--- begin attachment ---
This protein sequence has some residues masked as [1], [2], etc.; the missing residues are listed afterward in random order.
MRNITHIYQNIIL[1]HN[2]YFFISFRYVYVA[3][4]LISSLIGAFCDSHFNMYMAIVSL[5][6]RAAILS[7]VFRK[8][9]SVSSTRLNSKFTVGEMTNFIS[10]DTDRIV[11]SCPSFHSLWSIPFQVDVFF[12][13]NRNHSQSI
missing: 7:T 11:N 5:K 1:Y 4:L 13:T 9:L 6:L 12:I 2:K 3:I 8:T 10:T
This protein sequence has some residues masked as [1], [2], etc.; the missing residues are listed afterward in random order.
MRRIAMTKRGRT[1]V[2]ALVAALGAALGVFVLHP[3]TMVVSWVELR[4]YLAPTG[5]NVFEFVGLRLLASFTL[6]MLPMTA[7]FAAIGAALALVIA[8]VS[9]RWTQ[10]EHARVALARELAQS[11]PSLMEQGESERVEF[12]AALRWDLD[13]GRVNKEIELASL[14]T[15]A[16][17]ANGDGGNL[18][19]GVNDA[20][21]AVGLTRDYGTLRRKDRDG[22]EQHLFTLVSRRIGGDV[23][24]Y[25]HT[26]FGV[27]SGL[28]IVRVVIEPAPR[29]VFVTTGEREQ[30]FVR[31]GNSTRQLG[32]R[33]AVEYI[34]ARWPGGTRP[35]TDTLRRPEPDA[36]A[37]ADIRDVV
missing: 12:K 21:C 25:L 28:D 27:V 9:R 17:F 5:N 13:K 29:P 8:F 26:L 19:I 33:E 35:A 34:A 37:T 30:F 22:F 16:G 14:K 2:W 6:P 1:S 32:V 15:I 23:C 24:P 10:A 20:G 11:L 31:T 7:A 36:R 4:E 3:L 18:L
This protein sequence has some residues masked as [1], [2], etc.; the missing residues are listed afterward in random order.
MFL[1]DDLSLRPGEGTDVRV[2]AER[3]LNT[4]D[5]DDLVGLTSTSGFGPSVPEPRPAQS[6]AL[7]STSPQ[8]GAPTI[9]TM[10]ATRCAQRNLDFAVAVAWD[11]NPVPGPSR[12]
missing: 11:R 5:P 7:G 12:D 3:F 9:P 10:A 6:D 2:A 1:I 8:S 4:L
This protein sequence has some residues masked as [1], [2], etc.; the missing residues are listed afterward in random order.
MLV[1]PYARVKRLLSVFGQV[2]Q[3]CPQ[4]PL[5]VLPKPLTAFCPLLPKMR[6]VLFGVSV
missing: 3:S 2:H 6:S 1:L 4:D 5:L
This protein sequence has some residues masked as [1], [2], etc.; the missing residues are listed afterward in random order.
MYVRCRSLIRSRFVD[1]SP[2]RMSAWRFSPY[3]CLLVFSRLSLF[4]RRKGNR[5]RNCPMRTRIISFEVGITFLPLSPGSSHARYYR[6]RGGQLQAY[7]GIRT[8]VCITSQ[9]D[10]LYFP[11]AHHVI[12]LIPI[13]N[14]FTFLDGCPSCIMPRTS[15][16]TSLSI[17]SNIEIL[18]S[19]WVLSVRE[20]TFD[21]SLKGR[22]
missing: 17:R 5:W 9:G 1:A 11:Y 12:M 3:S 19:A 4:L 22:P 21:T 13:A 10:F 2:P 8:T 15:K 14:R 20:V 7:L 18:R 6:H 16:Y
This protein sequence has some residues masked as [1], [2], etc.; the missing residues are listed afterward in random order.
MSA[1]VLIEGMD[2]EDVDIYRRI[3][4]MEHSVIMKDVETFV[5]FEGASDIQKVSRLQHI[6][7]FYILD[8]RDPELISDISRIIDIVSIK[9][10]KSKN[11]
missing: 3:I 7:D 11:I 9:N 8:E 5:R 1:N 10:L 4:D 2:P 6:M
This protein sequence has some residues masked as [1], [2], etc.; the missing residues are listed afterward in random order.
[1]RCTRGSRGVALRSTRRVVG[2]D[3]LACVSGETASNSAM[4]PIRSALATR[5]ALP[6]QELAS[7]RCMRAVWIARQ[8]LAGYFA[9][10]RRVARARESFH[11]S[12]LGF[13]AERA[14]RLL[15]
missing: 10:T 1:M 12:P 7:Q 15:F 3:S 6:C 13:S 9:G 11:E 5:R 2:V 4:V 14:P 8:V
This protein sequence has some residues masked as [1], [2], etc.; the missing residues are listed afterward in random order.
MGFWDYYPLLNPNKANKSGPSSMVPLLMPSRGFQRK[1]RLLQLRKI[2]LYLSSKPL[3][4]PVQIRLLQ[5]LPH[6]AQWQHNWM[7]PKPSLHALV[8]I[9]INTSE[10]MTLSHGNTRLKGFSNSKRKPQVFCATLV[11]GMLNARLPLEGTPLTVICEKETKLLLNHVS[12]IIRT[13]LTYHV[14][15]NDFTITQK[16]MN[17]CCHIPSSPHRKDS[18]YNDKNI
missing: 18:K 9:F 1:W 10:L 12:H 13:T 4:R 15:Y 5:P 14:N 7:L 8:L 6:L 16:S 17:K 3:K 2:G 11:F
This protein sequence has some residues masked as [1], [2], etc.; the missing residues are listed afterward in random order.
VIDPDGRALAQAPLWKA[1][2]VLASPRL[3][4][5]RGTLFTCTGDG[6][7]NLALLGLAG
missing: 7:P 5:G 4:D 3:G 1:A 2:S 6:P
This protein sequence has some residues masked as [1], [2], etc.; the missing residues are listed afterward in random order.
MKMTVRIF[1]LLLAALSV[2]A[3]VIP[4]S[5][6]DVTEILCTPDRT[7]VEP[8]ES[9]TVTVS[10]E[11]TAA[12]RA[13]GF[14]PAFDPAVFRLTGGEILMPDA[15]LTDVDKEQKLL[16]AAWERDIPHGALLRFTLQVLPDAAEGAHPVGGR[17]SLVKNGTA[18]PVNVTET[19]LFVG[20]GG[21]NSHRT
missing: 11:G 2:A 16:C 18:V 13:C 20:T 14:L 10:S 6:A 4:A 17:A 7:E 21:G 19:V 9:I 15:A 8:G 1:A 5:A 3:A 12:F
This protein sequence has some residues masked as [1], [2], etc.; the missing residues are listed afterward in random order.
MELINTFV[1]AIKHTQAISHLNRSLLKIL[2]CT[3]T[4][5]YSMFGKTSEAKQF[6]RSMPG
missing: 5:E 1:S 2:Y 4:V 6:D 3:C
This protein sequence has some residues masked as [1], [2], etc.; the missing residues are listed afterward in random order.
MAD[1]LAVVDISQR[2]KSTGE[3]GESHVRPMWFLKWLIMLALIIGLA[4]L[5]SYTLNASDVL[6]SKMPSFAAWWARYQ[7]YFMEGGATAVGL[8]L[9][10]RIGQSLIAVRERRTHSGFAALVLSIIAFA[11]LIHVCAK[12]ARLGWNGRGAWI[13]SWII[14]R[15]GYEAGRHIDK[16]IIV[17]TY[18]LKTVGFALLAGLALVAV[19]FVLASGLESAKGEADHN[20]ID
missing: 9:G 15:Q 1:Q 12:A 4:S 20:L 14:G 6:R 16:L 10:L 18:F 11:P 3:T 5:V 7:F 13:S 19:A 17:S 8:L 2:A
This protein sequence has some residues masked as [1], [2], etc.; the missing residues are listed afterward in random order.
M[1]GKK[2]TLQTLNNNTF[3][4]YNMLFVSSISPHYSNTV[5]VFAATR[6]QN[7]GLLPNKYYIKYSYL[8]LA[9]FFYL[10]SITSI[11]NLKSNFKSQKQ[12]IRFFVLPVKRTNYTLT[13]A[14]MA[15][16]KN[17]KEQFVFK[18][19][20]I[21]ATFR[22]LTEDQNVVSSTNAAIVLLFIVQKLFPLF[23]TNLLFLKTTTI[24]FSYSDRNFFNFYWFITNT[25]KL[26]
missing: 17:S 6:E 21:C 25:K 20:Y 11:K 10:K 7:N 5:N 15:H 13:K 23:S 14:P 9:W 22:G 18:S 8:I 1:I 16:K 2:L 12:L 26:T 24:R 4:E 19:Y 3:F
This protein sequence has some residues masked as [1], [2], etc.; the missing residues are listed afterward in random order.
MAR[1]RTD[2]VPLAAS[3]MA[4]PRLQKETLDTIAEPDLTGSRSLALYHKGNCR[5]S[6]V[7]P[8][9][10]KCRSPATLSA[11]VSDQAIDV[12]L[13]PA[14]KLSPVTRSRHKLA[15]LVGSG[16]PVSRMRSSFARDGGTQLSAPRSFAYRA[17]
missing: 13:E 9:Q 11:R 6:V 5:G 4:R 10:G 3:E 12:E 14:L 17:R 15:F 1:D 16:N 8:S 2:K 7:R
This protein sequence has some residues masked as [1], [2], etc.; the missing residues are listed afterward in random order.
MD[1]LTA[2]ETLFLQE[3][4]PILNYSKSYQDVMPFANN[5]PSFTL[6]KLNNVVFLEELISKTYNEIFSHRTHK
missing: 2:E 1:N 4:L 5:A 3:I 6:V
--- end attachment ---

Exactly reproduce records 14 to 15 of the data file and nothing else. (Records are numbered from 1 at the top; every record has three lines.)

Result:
This protein sequence has some residues masked as [1], [2], etc.; the missing residues are listed afterward in random order.
MAR[1]RTD[2]VPLAAS[3]MA[4]PRLQKETLDTIAEPDLTGSRSLALYHKGNCR[5]S[6]V[7]P[8][9][10]KCRSPATLSA[11]VSDQAIDV[12]L[13]PA[14]KLSPVTRSRHKLA[15]LVGSG[16]PVSRMRSSFARDGGTQLSAPRSFAYRA[17]
missing: 13:E 9:Q 11:R 6:V 5:G 4:R 10:G 3:E 12:E 14:L 17:R 15:F 1:D 16:N 8:S 2:K 7:R
This protein sequence has some residues masked as [1], [2], etc.; the missing residues are listed afterward in random order.
MD[1]LTA[2]ETLFLQE[3][4]PILNYSKSYQDVMPFANN[5]PSFTL[6]KLNNVVFLEELISKTYNEIFSHRTHK
missing: 2:E 1:N 4:L 5:A 3:I 6:V